Tuesday, October 19, 2010

Book Review: The Red Pyramid by Rick Riordan

The Red Pyramid by Rick Riordan
Publisher: Hyperion Book CH
Publication date: May 2010
ISBN: 9781423113386

Source: Library

The Red Pyramid (The Kane Chronicles, Book 1) 
Carter Kane does not lead a normal life by any standard.  Traveling with his archeologist father around the world, living from a suitcase, he hasn't stayed in one place long enough to call home since his mother died.  His sister Sadie, however, lives with their grandparents in England, leading as normal a life as he could imagine.  But, when their father manages to release a deadly enemy and become captured in the process, Sadie and Carter must work together to prevent the enemy from destroying them...and the world.

Things I Liked:
I think this will be a new hit series for tweens and younger teens.  The alternating narrations of both Carter and Sadie provide perspective that should appeal to both boys and girls.  It has a good combination of humor, action, adventure, and information.  The story will keep you on your toes, reading to the end to know what happens, while you unintentionally learn about ancient Egyptian gods and customs.  It's something to give your Percy Jackson fans while they wait for The Lost Hero.  I personally enjoyed the hilarious chapter headings, in particular this one: "Men Ask for Directions (and Other Signs of the Apocalypse)."  Other good parts:

"Fairness does not mean everyone gets the same," Dad said.  "Fairness means everyone gets what they need." p67
Papyrus.  I remember Dad explaining how the Egyptians made it from a river plant because they never invented paper.  The stuff was so thick and rough, it made me wonder if the poor Egyptians had had to use toilet papyrus.  If so, no wonder they walked sideways. p 91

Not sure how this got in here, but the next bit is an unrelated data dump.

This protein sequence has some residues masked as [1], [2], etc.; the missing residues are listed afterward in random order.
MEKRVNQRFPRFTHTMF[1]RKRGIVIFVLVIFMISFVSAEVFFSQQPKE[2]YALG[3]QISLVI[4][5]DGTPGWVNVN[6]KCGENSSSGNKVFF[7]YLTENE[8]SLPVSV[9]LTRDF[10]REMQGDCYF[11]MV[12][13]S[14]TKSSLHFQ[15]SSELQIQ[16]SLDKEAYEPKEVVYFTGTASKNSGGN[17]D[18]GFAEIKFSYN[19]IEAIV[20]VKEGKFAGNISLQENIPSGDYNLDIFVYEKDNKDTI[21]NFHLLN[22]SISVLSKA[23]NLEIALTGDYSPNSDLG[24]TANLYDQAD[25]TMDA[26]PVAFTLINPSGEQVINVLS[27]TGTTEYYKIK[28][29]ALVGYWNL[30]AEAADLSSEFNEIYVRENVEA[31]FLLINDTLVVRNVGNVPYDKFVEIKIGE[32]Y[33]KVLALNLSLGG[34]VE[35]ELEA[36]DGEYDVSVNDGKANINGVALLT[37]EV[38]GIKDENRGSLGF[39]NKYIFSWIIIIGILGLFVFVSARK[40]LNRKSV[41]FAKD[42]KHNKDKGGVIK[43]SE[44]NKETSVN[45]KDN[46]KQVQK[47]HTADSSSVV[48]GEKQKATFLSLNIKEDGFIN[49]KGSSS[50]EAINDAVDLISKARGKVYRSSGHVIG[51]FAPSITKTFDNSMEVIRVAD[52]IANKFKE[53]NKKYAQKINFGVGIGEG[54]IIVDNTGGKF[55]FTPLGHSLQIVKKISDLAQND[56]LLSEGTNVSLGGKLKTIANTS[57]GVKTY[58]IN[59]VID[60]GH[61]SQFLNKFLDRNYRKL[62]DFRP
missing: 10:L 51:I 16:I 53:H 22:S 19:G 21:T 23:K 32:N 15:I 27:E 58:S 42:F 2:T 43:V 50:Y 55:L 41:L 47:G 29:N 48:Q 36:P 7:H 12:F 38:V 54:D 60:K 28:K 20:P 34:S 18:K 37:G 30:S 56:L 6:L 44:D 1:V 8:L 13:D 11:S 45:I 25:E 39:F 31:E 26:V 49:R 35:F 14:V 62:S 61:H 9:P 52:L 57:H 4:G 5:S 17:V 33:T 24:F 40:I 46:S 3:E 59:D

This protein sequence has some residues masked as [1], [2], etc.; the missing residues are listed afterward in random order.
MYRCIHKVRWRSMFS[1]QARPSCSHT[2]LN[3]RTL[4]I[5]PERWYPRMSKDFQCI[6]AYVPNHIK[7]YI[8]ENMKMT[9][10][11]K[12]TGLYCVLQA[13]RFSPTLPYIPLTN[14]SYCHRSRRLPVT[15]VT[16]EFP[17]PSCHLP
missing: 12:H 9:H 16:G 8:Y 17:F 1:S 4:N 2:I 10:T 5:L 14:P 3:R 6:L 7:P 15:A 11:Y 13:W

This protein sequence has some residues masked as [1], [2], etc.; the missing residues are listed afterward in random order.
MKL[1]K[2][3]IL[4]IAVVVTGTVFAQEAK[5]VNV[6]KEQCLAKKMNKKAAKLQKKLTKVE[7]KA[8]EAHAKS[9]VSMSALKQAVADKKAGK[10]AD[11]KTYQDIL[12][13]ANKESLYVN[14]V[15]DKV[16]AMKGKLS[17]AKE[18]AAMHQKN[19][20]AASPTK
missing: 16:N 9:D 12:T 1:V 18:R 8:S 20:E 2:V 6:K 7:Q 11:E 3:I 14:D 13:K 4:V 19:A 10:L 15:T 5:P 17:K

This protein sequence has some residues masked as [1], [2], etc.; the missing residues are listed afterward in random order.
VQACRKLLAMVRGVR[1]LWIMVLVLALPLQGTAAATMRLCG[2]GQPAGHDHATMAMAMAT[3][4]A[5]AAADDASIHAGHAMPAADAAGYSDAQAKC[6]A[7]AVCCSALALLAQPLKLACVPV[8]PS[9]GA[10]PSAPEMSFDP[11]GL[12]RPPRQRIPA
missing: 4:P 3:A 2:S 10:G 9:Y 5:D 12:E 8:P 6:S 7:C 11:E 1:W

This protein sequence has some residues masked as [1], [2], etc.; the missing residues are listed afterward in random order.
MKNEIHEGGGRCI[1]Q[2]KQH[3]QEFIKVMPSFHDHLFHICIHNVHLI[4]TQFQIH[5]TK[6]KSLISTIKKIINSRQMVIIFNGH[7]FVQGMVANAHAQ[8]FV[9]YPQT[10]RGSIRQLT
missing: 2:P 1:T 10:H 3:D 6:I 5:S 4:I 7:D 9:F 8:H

Things I Didn't Like:
Some of the plot seemed a little flimsy or maybe just confusing.  I wasn't entirely sure what the villain was attempting, nor what they did to stop him.  I don't think it was quite as clear as it could have been.  It probably won't be as popular as Percy Jackson, maybe because people are generally more familiar with Greek gods than with Egyptian.  And this is entirely personal, but I got so tired of Sadie saying "oh my G-d" or just "G-d" over and over and over.  I know it's quite a common phrase, but it just kept bugging me how often she would say it.

Percy Jackson books by Rick Riordan

The Lost Hero by Rick Riordan

s-factor: !
one or two (and the above-mentioned religious exclamations)

mrg-factor: none

v-factor: ->
there is some fighting and some attempts to kill

Overall rating: ****

What do you think of the modernizing of ancient mythology?

Posted as part of Tween Tuesday, hosted by GreenBeanTeenQueen.

If you buy through my Amazon linkage, I will get a very small percentage

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